Caveat emptor: World's first crypto mortgage firm Milo lets you pledge Bitcoin to secure housing loan
A fintech firm – Milo – has just laid claim to being the world’s 1st crypto mortgage company. Announcing its launch today, it lets both US- and non-US-based customers use the Bitcoin cryptocurrency as collateral to invest (for now) in US real estate.
Milo’s clients will be able to pledge their Bitcoin through a third-party custodian and purchase property on a 30-year crypto mortgage. According to the firm, the idea is to allow clients to continue to own their Bitcoins while diversifying into real estate.
Milo will underwrite the borrower, examine various data points and conduct due diligence on the property, title, and other aspects of the transaction.
“There are countless stories of people buying a property with bitcoin proceeds only to see it increase in value and be worth millions more,” said Josip Rupena, Milo founder and CEO.
“With our new crypto mortgage, we can expand our offerings to consumers that were previously denied by other banking firms just for having crypto. We have an opportunity to make sure that doesn’t happen anymore and their bitcoin wealth can now help them buy a property.”
A visit to the site seems to indicate a “large” waitlist, highlighting the appetite among crypto investors to diversify their crypto portfolios into real estate.
While clients can finance 100 per cent of their property purchase with no dollar down payment, the price volatility of Bitcoin would mean that they also have to ensure some level of over-collateralisation to avoid margin calls.
In other words, if the value of pledged Bitcoin falls below a certain percentage, clients will have the opportunity to pledge more to mitigate against these factors. Milo did not explain what happens to the property or collateral if their value falls beyond the pledged threshold.
One thing to note why such a concept may prove popular among crypto investors in the US is that any profit a customer makes from selling cryptocurrency is subject to taxation. The Inland Revenue Service (IRS) generally defines cryptocurrency as property for tax purposes, and cryptocurrency profits are subject to tax rates from 10 per cent to 37 per cent (as of 2021).
With Milo’s offering, customers no longer need to take profits on their multi-million-dollar Bitcoin portfolios. If they want to buy properties without liquidating their crypto portfolios and subjecting themselves to taxation – they now seem to be able to by pledging them as collateral.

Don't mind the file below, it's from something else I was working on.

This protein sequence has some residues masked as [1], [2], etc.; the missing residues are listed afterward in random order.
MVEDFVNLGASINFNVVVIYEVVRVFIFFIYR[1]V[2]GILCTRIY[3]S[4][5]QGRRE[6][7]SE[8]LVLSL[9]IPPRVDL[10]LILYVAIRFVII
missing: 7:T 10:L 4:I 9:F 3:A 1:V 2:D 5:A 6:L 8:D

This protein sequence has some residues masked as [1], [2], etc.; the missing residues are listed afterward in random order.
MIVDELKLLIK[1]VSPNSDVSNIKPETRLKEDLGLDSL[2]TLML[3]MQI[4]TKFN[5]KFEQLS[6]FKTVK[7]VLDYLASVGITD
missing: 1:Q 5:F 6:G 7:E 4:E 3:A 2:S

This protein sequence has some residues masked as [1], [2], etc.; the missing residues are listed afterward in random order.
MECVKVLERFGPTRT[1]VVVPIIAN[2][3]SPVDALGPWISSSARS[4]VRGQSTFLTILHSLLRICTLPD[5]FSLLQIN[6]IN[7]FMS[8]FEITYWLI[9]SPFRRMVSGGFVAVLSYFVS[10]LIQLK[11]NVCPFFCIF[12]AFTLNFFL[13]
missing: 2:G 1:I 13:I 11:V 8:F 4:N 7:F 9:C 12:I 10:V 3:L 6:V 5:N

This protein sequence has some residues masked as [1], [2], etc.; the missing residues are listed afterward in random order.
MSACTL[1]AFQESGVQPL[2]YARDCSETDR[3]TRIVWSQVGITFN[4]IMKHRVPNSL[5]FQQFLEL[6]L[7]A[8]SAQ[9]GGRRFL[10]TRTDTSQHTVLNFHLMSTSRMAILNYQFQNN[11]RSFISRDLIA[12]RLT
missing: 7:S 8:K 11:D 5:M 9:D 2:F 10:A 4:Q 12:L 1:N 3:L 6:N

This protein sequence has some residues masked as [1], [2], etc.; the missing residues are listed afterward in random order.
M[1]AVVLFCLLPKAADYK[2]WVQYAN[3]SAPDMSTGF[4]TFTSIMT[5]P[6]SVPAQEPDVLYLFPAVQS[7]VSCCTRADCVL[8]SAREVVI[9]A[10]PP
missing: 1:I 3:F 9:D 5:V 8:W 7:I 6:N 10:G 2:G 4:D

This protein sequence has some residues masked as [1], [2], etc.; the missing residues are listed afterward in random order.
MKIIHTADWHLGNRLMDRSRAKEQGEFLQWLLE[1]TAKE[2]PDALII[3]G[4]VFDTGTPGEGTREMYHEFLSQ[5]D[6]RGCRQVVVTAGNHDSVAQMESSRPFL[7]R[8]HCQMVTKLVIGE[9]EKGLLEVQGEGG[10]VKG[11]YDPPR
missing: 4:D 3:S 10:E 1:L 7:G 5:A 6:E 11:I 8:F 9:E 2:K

Milo isn’t the only crypto/real estate player in this two-to-three-trillion-US-dollar fledgling crypto mortgage industry though.
In September 2021, United Wholesale Mortgage accepted its first-ever cryptocurrency mortgage payment as part of a pilot phase, with five more payments being evaluated and accepted in October 2021.
However, due to regulatory uncertainty, UWM has stressed that these payments are only part of a pilot phase and have no plans to do an official launch.
In Singapore, there have been several firms that offer real estate investing through the use of blockchain technologies. For example, Fraxtor is a blockchain-enabled co-investment platform where investors – family offices, private equity fund managers, real estate investors – can co-invest in the property (hence the term ‘fractionalised property investment’).
Before Fraxtor, there’re FundPlaces and Reidao – both real estate-backed cryptocurrency platforms aimed to tokenise real estate ownership for investors.
It should be noted that cryptocurrency investments are risky and investors can potentially lose all of their funds without recourse. IRAS has guidelines on taxation policies for digital tokens, while MAS has shared advisories on the risk of interacting and being exposed to this volatile asset class over the years.
Caveat emptor means ‘buyers beware’, which is in reference to MAS speech at the Retail Finance Asia-Pacific Conference and Expo on March 13, 2002.
This article was first published in 99.co.